Know Your Enemy
Although they’re often thought to be close relatives to weasels, raccoons are more closely related to pandas. They sleep in dens during the day and forage at night. Summer finds raccoons devouring copious amounts of food to build a thick fat layer over their entire body, even their tails. Each winter, raccoons primarily stay in their dens and sleep, but they don’t hibernate—when temps are above 28˚F, they’ll come out and forage for food. By spring they weigh about half the amount they did the previous autumn.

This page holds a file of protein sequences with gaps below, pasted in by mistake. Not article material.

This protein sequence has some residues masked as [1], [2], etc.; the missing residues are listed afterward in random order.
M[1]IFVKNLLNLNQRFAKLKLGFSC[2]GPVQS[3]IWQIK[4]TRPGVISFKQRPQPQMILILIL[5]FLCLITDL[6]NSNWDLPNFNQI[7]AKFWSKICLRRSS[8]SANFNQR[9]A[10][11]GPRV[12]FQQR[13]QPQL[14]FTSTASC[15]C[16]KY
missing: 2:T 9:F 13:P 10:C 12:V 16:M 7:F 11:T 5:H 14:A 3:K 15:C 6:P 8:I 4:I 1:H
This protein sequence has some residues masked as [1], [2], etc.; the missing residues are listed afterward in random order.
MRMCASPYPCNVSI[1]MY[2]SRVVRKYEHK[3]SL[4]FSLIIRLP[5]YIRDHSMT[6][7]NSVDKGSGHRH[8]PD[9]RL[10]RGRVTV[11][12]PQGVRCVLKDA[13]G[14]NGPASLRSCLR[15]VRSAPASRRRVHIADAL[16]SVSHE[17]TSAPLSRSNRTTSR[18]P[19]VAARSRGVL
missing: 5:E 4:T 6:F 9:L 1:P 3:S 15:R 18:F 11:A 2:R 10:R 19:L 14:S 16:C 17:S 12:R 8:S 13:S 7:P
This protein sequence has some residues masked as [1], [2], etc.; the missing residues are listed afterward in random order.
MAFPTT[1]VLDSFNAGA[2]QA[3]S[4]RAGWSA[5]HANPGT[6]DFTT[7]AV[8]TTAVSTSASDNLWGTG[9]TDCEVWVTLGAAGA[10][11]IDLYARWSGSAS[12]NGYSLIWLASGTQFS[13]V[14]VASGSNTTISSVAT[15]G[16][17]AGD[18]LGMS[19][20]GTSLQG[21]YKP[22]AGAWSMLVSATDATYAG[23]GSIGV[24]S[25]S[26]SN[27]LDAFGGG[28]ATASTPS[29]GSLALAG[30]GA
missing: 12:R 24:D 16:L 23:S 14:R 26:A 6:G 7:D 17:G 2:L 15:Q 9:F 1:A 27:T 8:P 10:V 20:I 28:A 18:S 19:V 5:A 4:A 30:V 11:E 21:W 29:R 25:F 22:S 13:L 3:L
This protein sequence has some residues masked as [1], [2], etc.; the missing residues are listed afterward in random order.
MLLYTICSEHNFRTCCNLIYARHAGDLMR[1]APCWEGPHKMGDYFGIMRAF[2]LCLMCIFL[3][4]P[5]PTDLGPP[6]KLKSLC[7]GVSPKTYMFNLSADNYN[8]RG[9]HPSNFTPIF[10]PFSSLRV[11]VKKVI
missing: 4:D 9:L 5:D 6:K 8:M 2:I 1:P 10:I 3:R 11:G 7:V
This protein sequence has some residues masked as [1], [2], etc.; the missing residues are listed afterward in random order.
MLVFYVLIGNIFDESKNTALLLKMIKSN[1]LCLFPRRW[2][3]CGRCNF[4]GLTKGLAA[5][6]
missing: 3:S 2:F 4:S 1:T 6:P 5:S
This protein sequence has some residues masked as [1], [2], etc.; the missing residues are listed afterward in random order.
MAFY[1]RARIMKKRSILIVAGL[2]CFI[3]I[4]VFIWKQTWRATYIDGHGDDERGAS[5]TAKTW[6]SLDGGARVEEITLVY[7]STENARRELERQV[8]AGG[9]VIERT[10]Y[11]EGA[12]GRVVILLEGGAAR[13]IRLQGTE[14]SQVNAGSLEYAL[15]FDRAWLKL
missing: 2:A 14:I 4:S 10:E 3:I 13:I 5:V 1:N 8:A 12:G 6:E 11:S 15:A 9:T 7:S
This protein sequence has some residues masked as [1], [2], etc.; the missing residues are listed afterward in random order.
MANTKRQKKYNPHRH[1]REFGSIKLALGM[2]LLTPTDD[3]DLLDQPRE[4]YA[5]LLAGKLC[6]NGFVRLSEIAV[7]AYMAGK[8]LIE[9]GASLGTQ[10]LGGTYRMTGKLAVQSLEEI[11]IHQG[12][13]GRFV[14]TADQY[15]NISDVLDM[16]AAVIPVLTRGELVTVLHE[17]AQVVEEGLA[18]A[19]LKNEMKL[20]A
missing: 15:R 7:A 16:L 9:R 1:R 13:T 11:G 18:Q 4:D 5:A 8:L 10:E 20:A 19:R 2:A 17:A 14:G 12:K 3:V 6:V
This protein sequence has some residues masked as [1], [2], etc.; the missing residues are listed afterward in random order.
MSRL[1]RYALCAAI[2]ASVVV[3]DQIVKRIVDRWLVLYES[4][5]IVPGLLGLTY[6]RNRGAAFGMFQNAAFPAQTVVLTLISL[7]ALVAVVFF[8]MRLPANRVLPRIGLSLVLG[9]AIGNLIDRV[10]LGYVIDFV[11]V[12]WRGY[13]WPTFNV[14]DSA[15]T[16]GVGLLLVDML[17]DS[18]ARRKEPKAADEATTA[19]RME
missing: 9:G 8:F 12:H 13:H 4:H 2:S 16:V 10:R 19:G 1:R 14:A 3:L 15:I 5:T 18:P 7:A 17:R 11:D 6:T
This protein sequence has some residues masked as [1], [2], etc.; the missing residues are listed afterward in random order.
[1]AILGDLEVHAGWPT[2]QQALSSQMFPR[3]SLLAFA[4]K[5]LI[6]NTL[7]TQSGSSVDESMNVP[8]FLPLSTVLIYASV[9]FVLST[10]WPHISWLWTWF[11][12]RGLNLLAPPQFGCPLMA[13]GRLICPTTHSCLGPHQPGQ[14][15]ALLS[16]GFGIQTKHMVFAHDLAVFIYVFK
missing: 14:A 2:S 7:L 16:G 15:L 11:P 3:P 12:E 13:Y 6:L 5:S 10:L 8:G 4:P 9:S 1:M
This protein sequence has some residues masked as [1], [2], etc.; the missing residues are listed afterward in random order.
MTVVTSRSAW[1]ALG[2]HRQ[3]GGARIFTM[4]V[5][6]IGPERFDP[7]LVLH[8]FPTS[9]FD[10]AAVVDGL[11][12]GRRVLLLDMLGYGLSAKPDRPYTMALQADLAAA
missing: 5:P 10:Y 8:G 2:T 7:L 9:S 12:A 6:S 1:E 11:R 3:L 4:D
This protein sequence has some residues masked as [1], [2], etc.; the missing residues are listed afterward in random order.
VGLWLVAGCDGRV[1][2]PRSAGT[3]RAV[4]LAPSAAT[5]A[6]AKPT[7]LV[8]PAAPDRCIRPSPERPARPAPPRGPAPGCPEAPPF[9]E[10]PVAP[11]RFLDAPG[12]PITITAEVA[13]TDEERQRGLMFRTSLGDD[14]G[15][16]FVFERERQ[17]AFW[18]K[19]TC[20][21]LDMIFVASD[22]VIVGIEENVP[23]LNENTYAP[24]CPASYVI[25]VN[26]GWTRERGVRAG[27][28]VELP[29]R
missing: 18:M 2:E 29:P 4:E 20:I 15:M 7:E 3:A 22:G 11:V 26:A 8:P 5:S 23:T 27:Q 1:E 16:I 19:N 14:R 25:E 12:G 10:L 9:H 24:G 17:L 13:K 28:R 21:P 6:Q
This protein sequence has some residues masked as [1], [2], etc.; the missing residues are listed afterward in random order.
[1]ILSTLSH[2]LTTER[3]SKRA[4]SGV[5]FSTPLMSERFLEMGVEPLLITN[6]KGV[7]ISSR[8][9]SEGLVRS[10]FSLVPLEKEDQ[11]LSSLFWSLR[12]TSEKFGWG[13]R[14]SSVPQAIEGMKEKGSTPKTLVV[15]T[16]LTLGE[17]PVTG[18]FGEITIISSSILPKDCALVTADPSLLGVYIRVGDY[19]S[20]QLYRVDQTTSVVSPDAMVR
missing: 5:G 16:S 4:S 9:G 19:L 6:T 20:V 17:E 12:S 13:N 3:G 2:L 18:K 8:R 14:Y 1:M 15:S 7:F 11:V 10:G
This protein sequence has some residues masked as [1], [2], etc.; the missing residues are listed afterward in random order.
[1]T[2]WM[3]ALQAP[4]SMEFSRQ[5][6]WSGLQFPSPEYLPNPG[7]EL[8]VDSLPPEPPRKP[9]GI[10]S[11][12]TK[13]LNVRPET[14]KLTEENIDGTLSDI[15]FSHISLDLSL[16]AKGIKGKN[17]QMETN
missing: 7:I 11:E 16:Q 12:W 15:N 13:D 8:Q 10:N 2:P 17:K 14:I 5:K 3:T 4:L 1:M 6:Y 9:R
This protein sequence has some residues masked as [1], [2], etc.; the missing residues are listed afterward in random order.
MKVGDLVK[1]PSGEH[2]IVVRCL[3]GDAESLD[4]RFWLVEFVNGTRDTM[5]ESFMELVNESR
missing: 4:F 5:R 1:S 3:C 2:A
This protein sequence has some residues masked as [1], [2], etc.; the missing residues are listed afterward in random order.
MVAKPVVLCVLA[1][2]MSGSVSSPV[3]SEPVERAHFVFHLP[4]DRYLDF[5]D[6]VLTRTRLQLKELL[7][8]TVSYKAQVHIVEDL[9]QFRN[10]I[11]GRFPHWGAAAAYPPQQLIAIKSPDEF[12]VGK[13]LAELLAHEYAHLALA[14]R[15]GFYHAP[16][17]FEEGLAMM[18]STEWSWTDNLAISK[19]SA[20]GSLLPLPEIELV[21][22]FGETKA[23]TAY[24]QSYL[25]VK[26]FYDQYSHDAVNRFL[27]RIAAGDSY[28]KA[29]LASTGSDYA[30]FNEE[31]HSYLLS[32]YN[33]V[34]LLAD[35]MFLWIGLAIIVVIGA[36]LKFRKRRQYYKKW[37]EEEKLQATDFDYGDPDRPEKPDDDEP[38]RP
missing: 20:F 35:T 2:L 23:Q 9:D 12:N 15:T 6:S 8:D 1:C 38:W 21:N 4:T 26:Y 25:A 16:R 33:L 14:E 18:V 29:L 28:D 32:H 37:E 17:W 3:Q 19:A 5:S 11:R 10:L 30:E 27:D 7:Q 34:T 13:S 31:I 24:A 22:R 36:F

These sneaky, masked night invaders make formidable opponents to backyard birders. They have excellent night vision, sensitive hearing and dexterous, five-fingered forepaws that can handle, rub and manipulate everything that interests them. They can unscrew, open and unhook just about anything that you hang within their reach. Raccoons can climb any pole larger than ¼” diameter, drop from 35–40 ft. heights unharmed and sprint at speeds of up to 15 mph.